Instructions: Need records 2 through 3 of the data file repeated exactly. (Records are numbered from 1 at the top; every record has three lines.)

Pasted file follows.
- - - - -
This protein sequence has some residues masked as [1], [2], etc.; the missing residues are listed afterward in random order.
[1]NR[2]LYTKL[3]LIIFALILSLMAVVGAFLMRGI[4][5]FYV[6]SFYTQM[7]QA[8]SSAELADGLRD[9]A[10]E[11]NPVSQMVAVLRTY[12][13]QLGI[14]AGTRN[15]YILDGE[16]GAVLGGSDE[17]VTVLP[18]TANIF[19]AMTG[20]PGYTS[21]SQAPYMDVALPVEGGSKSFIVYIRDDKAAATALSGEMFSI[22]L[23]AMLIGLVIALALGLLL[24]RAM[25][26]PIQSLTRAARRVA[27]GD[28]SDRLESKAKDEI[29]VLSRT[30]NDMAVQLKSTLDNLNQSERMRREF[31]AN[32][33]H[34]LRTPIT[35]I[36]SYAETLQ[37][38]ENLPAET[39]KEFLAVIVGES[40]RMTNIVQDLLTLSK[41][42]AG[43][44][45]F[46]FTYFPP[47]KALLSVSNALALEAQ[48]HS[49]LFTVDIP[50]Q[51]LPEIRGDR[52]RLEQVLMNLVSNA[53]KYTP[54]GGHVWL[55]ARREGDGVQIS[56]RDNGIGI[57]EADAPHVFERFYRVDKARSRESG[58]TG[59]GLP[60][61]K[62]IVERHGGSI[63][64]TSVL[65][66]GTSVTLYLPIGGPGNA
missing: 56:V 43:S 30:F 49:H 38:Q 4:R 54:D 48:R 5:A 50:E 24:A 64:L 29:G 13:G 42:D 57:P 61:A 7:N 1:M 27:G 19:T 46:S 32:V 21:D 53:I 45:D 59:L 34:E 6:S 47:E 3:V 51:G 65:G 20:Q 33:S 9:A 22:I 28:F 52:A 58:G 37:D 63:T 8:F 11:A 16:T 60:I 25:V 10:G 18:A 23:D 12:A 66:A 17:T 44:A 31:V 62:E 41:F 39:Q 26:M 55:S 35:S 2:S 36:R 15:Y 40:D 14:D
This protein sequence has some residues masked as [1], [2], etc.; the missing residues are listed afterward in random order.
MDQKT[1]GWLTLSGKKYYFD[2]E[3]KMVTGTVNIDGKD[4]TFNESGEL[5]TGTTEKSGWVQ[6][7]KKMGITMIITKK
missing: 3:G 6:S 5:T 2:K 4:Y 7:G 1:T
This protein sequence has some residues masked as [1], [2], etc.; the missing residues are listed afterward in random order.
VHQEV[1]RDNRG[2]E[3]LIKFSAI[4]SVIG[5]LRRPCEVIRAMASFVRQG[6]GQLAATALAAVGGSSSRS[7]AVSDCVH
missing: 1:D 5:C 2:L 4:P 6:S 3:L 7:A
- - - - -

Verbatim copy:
This protein sequence has some residues masked as [1], [2], etc.; the missing residues are listed afterward in random order.
MDQKT[1]GWLTLSGKKYYFD[2]E[3]KMVTGTVNIDGKD[4]TFNESGEL[5]TGTTEKSGWVQ[6][7]KKMGITMIITKK
missing: 3:G 6:S 5:T 2:K 4:Y 7:G 1:T
This protein sequence has some residues masked as [1], [2], etc.; the missing residues are listed afterward in random order.
VHQEV[1]RDNRG[2]E[3]LIKFSAI[4]SVIG[5]LRRPCEVIRAMASFVRQG[6]GQLAATALAAVGGSSSRS[7]AVSDCVH
missing: 1:D 5:C 2:L 4:P 6:S 3:L 7:A